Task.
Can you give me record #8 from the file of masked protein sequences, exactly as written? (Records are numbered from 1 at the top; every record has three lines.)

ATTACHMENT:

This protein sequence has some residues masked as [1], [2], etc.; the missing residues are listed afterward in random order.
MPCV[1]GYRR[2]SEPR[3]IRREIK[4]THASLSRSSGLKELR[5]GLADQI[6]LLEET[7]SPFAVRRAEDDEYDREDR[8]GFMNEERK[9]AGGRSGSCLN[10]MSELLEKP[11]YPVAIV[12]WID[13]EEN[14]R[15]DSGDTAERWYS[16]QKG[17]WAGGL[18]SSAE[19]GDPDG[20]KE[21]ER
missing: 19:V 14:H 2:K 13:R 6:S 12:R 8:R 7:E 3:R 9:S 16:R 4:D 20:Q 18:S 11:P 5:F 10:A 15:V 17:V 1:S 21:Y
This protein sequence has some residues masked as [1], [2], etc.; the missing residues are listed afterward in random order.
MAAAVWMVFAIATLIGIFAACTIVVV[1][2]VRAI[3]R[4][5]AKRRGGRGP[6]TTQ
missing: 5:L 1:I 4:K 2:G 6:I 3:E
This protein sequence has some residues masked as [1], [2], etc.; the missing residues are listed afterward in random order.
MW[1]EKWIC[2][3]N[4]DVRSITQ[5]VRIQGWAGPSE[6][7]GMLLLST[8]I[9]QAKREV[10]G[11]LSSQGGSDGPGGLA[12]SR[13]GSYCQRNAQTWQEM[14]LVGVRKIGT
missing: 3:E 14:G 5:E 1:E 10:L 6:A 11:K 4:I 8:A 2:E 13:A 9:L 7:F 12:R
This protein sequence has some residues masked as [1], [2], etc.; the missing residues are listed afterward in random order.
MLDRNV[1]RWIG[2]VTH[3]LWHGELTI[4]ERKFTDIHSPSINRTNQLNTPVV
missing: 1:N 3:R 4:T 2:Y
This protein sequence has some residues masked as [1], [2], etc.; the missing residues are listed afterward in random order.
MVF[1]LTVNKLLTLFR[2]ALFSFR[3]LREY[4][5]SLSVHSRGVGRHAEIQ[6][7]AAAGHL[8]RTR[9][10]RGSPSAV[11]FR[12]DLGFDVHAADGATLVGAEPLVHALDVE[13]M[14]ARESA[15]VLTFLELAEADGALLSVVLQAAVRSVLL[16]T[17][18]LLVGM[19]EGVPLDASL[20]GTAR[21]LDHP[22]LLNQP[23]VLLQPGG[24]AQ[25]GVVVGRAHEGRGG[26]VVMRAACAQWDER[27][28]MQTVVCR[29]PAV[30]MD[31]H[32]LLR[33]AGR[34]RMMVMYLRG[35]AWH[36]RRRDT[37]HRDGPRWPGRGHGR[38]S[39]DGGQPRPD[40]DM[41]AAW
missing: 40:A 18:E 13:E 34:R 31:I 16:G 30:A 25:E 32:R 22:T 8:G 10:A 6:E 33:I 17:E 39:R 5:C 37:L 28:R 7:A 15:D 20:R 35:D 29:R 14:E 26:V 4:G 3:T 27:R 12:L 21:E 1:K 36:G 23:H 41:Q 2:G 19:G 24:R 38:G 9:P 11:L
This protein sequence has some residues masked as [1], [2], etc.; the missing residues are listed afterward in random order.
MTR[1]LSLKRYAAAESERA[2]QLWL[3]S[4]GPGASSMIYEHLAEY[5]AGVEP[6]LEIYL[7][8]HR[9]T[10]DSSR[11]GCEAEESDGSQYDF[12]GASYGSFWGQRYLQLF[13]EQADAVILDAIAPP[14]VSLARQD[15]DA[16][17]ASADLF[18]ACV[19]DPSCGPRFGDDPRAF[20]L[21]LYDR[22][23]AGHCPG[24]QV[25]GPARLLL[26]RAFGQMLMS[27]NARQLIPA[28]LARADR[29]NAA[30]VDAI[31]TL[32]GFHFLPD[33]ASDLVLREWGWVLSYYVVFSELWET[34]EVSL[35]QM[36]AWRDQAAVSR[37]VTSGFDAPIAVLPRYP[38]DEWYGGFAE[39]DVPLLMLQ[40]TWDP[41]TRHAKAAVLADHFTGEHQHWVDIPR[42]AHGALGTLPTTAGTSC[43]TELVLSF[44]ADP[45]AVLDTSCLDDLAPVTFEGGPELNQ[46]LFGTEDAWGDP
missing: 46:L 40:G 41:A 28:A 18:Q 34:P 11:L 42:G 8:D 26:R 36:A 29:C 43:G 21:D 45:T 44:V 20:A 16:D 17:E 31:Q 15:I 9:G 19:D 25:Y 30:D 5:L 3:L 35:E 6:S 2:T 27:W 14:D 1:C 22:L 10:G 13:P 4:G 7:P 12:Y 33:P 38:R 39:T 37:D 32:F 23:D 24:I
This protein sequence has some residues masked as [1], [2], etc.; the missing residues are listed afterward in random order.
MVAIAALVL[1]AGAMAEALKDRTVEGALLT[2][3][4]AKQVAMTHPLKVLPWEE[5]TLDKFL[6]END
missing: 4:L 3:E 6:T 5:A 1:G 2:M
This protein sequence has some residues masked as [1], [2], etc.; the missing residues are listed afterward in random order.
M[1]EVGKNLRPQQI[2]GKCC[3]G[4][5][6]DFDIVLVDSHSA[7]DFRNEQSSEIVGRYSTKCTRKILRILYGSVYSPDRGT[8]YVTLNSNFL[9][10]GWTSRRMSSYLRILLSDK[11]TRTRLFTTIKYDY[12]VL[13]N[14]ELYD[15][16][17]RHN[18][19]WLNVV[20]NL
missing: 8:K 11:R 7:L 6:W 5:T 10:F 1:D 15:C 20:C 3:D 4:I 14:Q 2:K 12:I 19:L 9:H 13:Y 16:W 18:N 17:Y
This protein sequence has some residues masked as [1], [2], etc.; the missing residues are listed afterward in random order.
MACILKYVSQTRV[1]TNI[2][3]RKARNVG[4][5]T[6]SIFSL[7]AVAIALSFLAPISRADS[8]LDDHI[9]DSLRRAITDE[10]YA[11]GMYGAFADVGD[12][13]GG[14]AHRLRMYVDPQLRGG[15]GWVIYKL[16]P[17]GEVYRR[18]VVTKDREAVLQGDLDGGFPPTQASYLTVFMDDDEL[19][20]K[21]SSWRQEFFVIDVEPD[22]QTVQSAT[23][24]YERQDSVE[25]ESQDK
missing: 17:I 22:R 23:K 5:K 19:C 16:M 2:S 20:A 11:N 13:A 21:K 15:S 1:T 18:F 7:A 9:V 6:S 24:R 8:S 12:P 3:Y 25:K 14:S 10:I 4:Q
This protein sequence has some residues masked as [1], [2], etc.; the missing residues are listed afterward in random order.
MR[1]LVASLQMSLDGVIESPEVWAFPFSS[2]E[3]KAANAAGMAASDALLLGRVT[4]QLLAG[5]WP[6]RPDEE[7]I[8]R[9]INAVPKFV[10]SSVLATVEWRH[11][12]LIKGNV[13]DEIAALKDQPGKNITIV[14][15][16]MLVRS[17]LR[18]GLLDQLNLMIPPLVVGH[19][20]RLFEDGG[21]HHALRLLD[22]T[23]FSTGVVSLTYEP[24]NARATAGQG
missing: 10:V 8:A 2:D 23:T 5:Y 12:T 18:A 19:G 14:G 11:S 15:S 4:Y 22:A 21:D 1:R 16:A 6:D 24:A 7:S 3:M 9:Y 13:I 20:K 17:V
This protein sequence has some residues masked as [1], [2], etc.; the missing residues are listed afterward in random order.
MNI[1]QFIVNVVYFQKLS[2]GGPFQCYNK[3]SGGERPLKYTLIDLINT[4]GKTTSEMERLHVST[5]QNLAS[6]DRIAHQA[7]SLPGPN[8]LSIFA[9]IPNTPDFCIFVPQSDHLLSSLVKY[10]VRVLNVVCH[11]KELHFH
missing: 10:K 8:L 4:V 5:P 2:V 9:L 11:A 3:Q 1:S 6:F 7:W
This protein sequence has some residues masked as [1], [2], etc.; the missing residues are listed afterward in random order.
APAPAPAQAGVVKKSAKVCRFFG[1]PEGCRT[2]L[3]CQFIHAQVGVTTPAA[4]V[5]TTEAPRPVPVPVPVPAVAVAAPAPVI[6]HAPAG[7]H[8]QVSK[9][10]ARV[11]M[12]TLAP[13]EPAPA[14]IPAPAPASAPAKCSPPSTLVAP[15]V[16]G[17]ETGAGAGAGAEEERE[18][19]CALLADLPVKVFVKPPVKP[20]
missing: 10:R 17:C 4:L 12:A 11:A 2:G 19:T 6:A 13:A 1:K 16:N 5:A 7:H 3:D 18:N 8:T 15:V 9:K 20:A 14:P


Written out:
This protein sequence has some residues masked as [1], [2], etc.; the missing residues are listed afterward in random order.
M[1]EVGKNLRPQQI[2]GKCC[3]G[4][5][6]DFDIVLVDSHSA[7]DFRNEQSSEIVGRYSTKCTRKILRILYGSVYSPDRGT[8]YVTLNSNFL[9][10]GWTSRRMSSYLRILLSDK[11]TRTRLFTTIKYDY[12]VL[13]N[14]ELYD[15][16][17]RHN[18][19]WLNVV[20]NL
missing: 8:K 11:R 7:L 6:W 5:T 10:F 1:D 15:C 20:C 3:D 4:I 14:Q 2:K 12:I 19:L 9:H 13:Y 16:W 18:N 17:Y